Fit For Purpose

Miner’s Boots from the Stockton Borehole Colliery

Leather worn through at the toes, broken laces, and soles coming apart. These boots were worn to the bitter end and seemed to serve their wearer well. But were they fit for purpose?

Worn by a miner at the Stockton Borehole Colliery, at Teralba, Lake Macquarie, where coal was mined from 1901, boots like these were standard issue for miners from about the 1960s. With the ongoing risk of falling coal and rocks, working with heavy equipment, and the occasional disastrous roof and wall collapse, coal miners have been wearing increasingly effective safety gear since the mid-nineteenth century.

For decades, miner’s boots were basic – their soles were thin leather, but they did have hobnails and steel plates attached, to grip the rugged mine floors. At least these late-twentieth-century boots have hard moulded rubber soles with treads that gave the wearer a sturdier grip, but they were still not adequate for the conditions underground.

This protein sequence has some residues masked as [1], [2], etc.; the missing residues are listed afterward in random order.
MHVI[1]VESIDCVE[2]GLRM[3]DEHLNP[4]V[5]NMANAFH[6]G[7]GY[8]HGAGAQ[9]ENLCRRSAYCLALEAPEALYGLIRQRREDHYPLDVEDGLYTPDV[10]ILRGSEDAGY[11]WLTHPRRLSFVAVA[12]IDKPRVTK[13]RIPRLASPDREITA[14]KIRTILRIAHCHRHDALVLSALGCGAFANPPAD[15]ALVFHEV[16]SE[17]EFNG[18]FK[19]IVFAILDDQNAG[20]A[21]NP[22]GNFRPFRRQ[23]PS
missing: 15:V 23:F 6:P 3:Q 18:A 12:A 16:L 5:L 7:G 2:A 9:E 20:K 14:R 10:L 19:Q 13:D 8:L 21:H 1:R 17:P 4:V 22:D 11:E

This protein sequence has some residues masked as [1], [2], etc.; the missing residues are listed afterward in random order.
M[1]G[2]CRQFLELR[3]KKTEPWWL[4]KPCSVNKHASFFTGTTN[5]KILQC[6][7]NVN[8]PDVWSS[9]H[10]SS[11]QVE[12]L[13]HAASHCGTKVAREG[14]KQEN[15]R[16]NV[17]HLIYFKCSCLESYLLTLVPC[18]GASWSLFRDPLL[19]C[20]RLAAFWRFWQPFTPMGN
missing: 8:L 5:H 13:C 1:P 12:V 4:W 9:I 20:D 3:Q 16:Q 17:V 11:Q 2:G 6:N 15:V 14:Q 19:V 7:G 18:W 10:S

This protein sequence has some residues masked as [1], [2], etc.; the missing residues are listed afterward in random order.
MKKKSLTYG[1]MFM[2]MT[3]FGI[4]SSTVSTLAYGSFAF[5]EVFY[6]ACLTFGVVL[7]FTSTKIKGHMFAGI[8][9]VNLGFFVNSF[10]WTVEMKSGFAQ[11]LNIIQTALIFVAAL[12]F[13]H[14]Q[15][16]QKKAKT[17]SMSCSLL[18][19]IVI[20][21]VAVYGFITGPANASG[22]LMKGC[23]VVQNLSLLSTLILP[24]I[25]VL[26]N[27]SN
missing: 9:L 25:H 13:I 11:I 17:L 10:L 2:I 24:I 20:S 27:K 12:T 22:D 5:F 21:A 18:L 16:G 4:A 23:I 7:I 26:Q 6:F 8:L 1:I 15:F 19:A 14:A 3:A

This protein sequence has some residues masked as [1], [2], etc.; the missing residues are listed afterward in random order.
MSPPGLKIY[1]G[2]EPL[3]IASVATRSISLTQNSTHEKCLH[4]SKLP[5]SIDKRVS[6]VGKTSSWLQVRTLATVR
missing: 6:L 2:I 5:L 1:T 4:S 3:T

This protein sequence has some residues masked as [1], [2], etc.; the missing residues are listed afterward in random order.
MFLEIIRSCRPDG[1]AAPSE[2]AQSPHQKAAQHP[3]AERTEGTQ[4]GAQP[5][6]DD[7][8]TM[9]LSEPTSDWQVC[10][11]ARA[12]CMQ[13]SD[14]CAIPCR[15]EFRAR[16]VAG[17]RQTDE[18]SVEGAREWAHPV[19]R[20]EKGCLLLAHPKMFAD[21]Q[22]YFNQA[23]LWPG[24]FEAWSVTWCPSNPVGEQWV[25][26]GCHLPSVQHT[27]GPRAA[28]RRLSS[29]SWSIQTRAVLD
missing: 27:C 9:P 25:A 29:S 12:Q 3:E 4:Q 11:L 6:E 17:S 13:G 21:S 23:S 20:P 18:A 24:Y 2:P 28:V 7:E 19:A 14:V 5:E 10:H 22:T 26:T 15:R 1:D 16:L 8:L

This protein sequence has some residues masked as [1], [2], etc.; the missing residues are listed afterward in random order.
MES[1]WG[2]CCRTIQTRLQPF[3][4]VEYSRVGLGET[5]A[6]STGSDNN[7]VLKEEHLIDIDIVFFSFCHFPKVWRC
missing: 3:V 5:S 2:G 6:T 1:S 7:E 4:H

Imagine how miners feel, spending long shifts on their feet, usually in wet and muddy conditions. Robert Burton, a Teralba miner, remembered when he and his workmates needed to wade up to their chests in water to recover a pump that had stopped working: ‘… we stripped right down to our undies and we kept our boots on because you didn’t really know what was under there’. Later, they tipped all the water out of their boots, but they still squelched as they walked around.

High-tech safety boots are now available with Velcro and zips, waterproofing, ankle and arch support, and electric shock resistant properties. However, comfort is still not a priority. To this day, many underground coal miners continue to experience ongoing foot, back, and leg problems because of their work boots.